What a day. There was a huge rally at the Capitol (well, okay, 200 people or so, but quite a few considering [a] we left the picket lines fully staffed and  it was held at really short notice). It was great—we sang anti-Jesse Ventura songs and the Star-Spangled Banner, did some clever and appropriate chants (“I’ve got a heart; I’ve got a spine; I won’t cross my picket line,” for example), and expressed our desire for respect and a fair contract. That’s all we want.
When all this is said and done, I think the Ventura administration (if you can call it that) is going to be who looks bad. Of course, we’re not going to work, but then again, we’re not getting paid either.
Canvassing has been hard. I’m cutting back on that and my strike duties (not so much my strike duties) and hopefully should have a new freelance project next week.
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Dane Smith wrote this for the Star Tribune:
Ventura and former Gov. Arne Carlson have fought hard and with some success in recent years for cabinet pay increases, arguing that executives with similar responsibilities in the private sector are paid far more, and that it’s increasingly hard to attract top-flight talent.
Gee, substitute “state employee” for “cabinet” and “professionals” for “executives” and it makes you wonder why the state isn’t offering us more. What is the substantive difference? Why does that argument apply to executives and not professionals? Okay, there are a lot of people out there without jobs, but I would imagine that as state employee salaries and benefits are eroded, fewer and fewer of those “top-flight” professionals will apply for state jobs. Why do they want that?
My thought is that those fiscally conservative factions that exist in the administration and the legislature actually want mediocre employees in state jobs. Their next step would then be to claim, “State employees are inefficient and unskilled. Let’s shrink state government and let private companies do the work.” The two problems with that argument would be that (a) private companies have the goal of making money, not serving the public, especially compared to those of us who actually choose to work for the state; therefore, why not just fairly pay those employees who actually have something vested in doing a good job (rather than an expensive, time-consuming, bloated job—I know what it’s like to have to maximize billable hours) and (b) they would have, of course, intentionally created the situation in the first place. Cheap.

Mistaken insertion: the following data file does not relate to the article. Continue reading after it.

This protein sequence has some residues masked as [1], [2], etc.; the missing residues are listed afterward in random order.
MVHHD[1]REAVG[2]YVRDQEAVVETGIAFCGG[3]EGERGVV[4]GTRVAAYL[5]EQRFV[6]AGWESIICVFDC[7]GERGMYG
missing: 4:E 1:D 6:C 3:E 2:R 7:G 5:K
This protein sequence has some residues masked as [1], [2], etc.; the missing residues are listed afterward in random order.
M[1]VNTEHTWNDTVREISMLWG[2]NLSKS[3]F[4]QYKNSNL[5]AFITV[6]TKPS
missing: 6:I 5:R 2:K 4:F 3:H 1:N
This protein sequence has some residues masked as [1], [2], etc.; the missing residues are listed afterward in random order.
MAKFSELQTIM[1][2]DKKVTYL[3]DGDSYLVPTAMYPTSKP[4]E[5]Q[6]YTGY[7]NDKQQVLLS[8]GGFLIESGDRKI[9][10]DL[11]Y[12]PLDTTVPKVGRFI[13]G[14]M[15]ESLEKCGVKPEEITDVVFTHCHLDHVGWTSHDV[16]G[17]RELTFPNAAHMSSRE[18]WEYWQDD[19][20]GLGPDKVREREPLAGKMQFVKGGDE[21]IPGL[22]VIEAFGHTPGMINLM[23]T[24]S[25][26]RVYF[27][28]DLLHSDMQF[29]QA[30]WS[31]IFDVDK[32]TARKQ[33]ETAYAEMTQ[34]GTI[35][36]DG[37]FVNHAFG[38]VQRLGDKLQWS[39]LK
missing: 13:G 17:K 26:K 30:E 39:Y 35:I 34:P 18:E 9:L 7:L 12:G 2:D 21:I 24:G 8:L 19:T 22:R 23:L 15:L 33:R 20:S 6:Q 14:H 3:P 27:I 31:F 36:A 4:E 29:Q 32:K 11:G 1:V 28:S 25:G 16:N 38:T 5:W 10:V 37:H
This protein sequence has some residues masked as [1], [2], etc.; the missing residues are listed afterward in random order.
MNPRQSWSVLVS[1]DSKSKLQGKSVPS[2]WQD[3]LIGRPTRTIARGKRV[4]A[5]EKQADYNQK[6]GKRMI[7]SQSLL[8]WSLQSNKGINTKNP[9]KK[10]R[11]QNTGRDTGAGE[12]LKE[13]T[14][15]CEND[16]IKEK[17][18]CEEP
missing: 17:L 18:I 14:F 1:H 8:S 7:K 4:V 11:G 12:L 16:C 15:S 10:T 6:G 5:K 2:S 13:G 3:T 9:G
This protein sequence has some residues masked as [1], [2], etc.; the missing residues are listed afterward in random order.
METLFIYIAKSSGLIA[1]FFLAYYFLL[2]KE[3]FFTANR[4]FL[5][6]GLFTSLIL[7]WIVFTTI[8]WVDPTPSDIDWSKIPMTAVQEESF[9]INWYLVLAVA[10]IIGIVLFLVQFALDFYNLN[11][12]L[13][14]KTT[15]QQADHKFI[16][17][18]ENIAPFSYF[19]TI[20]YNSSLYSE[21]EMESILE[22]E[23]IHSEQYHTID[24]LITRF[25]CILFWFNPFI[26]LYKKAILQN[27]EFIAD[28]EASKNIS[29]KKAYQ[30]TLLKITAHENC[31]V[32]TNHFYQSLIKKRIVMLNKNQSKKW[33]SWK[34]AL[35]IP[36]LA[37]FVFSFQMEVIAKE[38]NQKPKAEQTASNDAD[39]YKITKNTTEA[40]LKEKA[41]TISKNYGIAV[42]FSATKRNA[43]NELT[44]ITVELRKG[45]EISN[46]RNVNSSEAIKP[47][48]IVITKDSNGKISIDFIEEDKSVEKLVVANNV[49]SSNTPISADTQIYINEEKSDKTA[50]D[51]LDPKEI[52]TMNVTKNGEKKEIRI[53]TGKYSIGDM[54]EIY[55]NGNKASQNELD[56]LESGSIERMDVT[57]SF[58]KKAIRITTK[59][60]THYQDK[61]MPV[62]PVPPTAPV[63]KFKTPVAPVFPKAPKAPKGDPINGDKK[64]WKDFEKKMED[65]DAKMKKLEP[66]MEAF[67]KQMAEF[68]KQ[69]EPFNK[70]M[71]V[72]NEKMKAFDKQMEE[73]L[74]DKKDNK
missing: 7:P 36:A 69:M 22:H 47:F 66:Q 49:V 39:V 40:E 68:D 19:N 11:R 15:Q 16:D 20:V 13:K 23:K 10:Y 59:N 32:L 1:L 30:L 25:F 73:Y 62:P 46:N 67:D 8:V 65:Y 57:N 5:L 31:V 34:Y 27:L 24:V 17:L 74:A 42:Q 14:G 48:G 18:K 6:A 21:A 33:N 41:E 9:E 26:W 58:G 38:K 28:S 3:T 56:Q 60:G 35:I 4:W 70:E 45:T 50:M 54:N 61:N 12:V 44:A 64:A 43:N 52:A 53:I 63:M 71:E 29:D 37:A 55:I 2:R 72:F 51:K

I think I am being a bit one-sided here. I mean, hell, I’d almost take what they’re offering right now to avoid the struggle of not getting a steady paycheck. In a way, though, that’s the easy way out—the course of action that would probably benefit me most in the long and the short run is working for myself and doing as much freelance work as possible.